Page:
The recently agreed Clean Energy for all Europeans Package does not mark the end of the policy journey if the EU is to deliver a deeply decarbonised energy system as required by the Paris climate agreement. Member states, businesses and individuals will all need to make some hard choices – nobody expects it to be easy and significant progress will be required over the next decade. The European Commission has a critical role to play in supporting member states and European citizens on this journey. It must take the opportunity to build on the Clean Energy Package by committing to set out a Vision 2030 for the rules and regulations that will govern the future energy system. This would describe the delivery mechanisms that will ensure progress can be sustained through 2030 and beyond towards the goal of deep decarbonisation.
This briefing proposes three priority areas for action. Firstly, there is the need to create the institutional structures that can support member states to overcome the challenges involved. A Clean Economy Observatory should be established with the objective of monitoring progress and learning from best practices, both across the EU and beyond, to advise member states on the opportunities available to improve their decarbonisation strategies. It would create a centre of expertise available to inform the policy actions that may be required on the journey towards deep decarbonisation.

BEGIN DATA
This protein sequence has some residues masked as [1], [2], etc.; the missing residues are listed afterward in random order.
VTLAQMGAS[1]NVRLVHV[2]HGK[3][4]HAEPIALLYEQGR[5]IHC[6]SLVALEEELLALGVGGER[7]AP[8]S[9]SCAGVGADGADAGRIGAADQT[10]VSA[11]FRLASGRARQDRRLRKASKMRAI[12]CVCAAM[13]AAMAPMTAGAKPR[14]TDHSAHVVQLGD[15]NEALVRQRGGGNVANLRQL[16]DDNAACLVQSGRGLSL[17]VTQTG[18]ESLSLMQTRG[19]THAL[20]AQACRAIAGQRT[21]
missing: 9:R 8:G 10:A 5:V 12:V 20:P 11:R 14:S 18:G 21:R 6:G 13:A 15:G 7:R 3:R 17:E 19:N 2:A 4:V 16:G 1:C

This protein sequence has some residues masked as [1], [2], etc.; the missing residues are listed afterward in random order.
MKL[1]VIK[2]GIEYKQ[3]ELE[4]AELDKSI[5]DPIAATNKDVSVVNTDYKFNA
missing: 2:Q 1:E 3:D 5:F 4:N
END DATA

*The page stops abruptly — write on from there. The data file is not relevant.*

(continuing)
There are already two areas where significant political obstacles to change are emerging. There is increasing evidence that economic incentives alone are not capable of triggering changes in consumer behaviour on the scale that is required without generating significant social equity concerns. There is the need to step back from the detail and undertake a broad review of the energy system from the perspective of current and future energy consumers. This review should identify the changes necessary to ensure that the energy transition is a mechanism to improve the lives of citizens. Without such changes, the energy transition is doomed to failure.
One lesson from the Clean Energy Package is that member state governments are still not prepared to embrace large-scale trading of electricity across the continent that is managed at a regional or European level. And yet, the costs savings involved suggest that the future prosperity of European citizens is only possible in a deeply decarbonised future when such trading occurs. Moreover, the move towards decentralisation suggests that security of energy supply will increasingly depend on the dynamic operation of local grid networks. A new governance structure must be established to support the creation of a ‘super-flex’ EU energy system that commands the support of member state governments and allows them to embrace the new security of supply paradigm.
Read the full briefing, EU Energy System Transformation, here.